Joey L. MogulDistinguished Practitoner in Residence (Fall term)
Joey L. Mogul is a partner at the People’s Law Office. Mogul’s practice focuses on representing people who have suffered from police and other governmental torture, abuse and misconduct in civil rights cases, and defending individuals in criminal and capital cases. Mogul directs the Civil Rights Clinic at DePaul University College of Law.
Mogul has sought justice for Chicago Police torture survivors for the last eighteen years, successfully representing a number of Burge torture survivors in their criminal post-conviction proceedings and in federal civil rights cases. Mogul served as co-lead counsel in litigation securing legal representation for the Burge torture survivors who remain behind bars in post-conviction proceedings in 2014. Mogul also successfully presented the cases to the UN Committee Against Torture (CAT) and the Human Rights Committee in Geneva, Switzerland in 2006, obtaining a specific finding from the CAT calling for the prosecution of the perpetrators and accountability in these cases in May of 2006.
Mogul drafted the original City Council ordinance providing reparations for the Chicago Police (Burge) torture survivors filed in 2013 on behalf of an organization Mogul initiated and co-founded Chicago Torture Justice Memorials (CTJM). On May 6, 2015, the Chicago City Council unanimously passed unprecedented legislation providing reparations to the Burge torture survivors and their family members becoming the first municipality to provide systemic redress for racially motivated police violence.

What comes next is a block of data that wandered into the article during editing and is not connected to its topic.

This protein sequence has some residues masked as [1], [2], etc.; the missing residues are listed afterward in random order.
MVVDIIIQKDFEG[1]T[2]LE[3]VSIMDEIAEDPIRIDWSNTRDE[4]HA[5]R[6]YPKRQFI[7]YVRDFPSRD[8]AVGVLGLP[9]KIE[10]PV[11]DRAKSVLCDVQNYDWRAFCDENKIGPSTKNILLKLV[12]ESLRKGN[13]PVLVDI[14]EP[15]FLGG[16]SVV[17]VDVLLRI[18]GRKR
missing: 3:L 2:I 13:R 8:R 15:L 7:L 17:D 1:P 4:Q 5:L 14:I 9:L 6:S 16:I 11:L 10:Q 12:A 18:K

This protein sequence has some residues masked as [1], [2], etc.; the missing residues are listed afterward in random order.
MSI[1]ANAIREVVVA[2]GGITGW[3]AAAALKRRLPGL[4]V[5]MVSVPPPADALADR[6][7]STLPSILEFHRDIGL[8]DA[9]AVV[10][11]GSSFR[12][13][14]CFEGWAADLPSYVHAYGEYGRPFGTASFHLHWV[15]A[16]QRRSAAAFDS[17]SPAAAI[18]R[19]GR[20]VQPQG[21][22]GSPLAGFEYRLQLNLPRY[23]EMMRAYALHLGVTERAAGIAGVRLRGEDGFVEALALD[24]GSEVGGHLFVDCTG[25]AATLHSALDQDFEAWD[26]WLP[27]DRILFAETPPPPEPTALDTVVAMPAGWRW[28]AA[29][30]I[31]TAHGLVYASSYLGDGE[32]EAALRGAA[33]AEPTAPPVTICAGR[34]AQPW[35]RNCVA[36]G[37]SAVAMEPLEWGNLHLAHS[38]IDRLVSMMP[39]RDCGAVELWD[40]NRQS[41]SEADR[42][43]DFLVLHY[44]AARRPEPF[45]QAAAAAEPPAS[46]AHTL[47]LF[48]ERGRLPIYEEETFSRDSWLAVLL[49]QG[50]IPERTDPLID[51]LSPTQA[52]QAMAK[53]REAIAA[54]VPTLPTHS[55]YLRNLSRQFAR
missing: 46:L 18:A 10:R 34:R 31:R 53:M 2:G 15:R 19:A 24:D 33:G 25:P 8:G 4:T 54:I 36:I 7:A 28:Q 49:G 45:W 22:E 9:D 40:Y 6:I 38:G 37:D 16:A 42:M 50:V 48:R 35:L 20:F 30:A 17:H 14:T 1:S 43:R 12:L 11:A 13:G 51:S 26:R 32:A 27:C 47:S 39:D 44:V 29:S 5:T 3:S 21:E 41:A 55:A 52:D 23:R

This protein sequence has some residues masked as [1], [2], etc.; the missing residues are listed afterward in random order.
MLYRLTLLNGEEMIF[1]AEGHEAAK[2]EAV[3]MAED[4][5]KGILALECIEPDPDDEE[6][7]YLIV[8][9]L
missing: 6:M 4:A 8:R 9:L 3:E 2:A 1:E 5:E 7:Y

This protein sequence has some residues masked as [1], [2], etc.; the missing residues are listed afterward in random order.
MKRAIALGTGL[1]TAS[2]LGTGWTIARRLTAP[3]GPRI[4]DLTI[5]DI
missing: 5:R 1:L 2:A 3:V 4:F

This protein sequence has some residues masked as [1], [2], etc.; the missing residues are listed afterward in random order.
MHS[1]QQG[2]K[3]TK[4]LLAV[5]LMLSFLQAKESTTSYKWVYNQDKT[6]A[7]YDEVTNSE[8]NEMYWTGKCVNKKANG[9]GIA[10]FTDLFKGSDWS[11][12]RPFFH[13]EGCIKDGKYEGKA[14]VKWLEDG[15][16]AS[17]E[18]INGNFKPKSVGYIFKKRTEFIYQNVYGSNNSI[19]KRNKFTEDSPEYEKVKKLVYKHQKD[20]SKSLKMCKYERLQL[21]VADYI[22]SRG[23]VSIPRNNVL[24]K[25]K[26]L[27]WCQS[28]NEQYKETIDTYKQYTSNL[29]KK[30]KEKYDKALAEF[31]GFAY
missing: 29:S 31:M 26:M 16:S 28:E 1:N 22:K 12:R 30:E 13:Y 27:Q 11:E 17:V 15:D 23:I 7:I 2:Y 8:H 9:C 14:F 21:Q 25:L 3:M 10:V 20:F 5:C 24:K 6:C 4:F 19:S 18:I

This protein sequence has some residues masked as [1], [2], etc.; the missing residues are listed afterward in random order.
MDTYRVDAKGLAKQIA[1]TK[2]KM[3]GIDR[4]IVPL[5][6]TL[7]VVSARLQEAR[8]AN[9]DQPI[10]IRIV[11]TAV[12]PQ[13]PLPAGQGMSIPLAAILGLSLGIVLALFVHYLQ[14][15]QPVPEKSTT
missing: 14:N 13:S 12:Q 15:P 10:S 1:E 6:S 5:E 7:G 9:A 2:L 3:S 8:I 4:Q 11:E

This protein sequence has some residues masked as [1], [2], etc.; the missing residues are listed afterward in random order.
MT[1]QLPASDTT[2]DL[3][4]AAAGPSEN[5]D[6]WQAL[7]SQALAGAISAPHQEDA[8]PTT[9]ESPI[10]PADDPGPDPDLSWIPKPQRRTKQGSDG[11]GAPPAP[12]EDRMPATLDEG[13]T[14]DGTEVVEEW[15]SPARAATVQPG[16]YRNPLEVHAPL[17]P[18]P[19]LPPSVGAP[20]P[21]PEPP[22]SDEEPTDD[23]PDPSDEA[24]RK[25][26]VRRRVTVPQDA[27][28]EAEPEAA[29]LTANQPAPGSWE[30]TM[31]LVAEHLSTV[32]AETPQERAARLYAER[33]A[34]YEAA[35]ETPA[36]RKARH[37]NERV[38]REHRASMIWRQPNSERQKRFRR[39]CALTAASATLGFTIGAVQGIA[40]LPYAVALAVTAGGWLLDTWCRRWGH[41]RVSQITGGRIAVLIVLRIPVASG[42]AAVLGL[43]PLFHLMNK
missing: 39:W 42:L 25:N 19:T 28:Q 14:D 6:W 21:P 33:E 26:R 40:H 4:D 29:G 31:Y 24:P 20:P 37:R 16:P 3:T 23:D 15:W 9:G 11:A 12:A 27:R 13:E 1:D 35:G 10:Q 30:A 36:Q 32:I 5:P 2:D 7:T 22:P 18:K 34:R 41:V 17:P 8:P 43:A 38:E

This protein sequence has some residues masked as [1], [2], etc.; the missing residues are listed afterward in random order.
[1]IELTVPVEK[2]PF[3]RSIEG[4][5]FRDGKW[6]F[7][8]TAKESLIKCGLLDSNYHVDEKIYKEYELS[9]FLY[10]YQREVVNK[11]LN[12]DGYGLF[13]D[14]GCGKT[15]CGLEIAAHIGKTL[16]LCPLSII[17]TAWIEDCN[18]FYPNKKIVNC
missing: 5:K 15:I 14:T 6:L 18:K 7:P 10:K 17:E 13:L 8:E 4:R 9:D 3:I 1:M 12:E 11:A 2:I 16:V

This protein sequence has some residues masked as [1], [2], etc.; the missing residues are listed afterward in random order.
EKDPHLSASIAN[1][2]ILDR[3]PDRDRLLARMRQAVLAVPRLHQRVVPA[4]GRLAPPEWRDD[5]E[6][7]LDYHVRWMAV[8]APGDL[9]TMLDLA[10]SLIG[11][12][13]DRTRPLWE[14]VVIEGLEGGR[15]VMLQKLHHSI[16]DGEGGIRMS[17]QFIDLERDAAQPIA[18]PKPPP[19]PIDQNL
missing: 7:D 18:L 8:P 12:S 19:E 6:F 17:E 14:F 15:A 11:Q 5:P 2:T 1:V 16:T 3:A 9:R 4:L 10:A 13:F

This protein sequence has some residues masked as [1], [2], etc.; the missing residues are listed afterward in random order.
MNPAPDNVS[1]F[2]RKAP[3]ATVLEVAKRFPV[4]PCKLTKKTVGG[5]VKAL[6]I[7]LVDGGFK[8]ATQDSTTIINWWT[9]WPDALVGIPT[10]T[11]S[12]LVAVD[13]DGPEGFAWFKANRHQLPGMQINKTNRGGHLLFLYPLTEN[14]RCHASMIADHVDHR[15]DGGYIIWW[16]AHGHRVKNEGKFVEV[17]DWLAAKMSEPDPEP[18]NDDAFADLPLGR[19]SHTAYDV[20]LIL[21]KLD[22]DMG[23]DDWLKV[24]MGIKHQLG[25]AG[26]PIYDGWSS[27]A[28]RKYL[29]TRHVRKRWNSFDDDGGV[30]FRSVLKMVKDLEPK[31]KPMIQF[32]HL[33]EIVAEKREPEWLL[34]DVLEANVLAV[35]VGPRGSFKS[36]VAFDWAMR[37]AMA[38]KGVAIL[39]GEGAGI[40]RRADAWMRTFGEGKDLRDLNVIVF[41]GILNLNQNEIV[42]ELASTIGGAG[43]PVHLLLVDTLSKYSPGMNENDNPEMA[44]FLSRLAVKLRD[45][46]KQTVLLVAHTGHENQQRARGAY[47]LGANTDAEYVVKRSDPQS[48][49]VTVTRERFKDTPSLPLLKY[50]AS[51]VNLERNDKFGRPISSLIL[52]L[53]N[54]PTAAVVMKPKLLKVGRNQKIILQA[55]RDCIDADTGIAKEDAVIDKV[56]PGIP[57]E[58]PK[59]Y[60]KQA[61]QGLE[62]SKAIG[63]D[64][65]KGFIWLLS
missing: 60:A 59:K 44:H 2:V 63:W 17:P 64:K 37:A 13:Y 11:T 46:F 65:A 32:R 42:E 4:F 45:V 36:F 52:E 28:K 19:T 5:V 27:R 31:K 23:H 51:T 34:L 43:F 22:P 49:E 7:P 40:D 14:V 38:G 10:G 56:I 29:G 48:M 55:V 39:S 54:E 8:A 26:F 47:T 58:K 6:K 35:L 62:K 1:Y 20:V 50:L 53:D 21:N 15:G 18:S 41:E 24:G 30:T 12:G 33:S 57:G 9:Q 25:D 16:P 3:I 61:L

From 2003 through 2012, Mogul represented a class of over 800 people falsely arrested en masse at an anti-Iraq war demonstration in Chicago on March 20, 2003, and successfully argued the case in the Seventh Circuit Court of Appeals. Vodak v. City of Chicago, 639 F.3d 738 (2011). Mogul also co-coordinated the NLG mass defense of individuals arrested at this and other anti-war protests, and successfully obtained an acquittal on behalf of the only person arrested and forced to trial on charges stemming from the March 20, 2003 protest.
Mogul frequently represents lesbian, gay, bisexual, transgender and queer (LGBTQ) people in criminal court and civil rights proceedings involving police and prison misconduct, abuse, rape and torture. Mogul successfully represented a Latina transgender woman in a civil rights case who was profiled as a sex worker and discriminatorily treated on the basis of her gender identity by the Cicero Police Department resulting in an historic settlement wherein the Cicero Police Department agreed to enact a policy on the treatment of transgender people. Mogul’s activism has included securing organizational support from LGBT individuals and organizations for, and spearheading campaigns on behalf of, capital defendants who have been wrongfully convicted and sentenced to death based on homophobic, transphobic and sexist arguments. Mogul has spoken widely before both legal and popular audiences on the state’s use of racist, homophobic and sexist arguments in criminal cases and has devised legal training to counter such efforts. Mogul is co-author of Queer (In)Justice: The Criminalization of LGBT People in the United States (Beacon Press 2011).
Mogul is admitted to the bar for the United States Seventh Circuit Court of Appeals, United States District Court for the Northern District of Illinois, and the Illinois Supreme Court.